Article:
I know it’s an old book, but after I reread it after many years I realized how insightful Malherbe had been in focusing differently on the biblical writings.
One of the major changes in the biblical landscape has been the interest in religious studies in universities and colleges not affiliated with ecclesial bodies; ‘the perspective from which early Christianity is studied is no longer that of the church’ (p 3).
Malherbe widens the interpretation of early Christian literate and the communities with which the writings are associated. ‘It is at least possible that some documents were rescued from obscurity not because they represented the viewpoints of communities but precisely because they challenged them. It is too facile to view literature as the simple product of communities; (p 13). And the New Testament deals with concrete situations and should be understood in relation to these precise situations. Any sustained attempt at homogenization will lead to imprecision’ (p 17).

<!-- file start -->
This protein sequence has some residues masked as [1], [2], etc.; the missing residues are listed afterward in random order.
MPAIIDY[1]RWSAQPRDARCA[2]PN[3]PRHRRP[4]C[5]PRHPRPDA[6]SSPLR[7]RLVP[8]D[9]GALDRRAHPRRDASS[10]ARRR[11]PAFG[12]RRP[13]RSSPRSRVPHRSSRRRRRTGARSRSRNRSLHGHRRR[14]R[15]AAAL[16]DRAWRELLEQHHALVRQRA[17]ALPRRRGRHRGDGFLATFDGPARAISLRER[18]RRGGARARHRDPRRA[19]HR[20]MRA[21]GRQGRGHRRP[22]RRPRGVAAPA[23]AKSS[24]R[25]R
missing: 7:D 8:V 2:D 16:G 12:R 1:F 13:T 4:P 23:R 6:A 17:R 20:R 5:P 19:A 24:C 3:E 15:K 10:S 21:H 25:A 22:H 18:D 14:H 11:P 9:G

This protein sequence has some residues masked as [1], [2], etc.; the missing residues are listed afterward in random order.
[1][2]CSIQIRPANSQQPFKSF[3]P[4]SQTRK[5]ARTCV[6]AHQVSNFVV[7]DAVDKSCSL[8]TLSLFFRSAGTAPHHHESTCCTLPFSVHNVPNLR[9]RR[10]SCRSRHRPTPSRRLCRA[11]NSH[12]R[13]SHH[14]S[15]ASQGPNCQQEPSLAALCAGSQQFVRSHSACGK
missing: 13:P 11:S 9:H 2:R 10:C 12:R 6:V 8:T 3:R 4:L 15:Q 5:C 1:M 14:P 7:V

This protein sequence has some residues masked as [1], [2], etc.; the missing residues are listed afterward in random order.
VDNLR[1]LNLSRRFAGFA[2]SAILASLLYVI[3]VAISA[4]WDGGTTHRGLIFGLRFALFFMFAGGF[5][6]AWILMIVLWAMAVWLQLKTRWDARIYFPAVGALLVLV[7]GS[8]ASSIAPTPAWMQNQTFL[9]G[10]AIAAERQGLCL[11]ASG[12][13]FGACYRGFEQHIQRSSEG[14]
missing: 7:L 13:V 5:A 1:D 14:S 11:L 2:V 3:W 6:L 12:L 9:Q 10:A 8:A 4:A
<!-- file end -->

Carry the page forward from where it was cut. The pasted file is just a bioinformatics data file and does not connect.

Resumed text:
Malherbe cites writers whose emphases have been on the historical/cultural background of the material. Where church history tended to emphasize doctrinal development, he (and others like Wayne Meeks and Gerd Theissen) worked at sociological analysis, and characterization of belief and ethics seen from the reactions of the biblical letters.
Social Aspects probes church history with analysis of literary scope, house churches and hospitality (with particular reference to 3 John).
Of sharp interest to me was his treatment of thiasos, ‘guild’ or ‘association’, which was one of the names given to the early Christian bodies (pp 88-91).
A good read, again and still! And a helpful hermeneutic.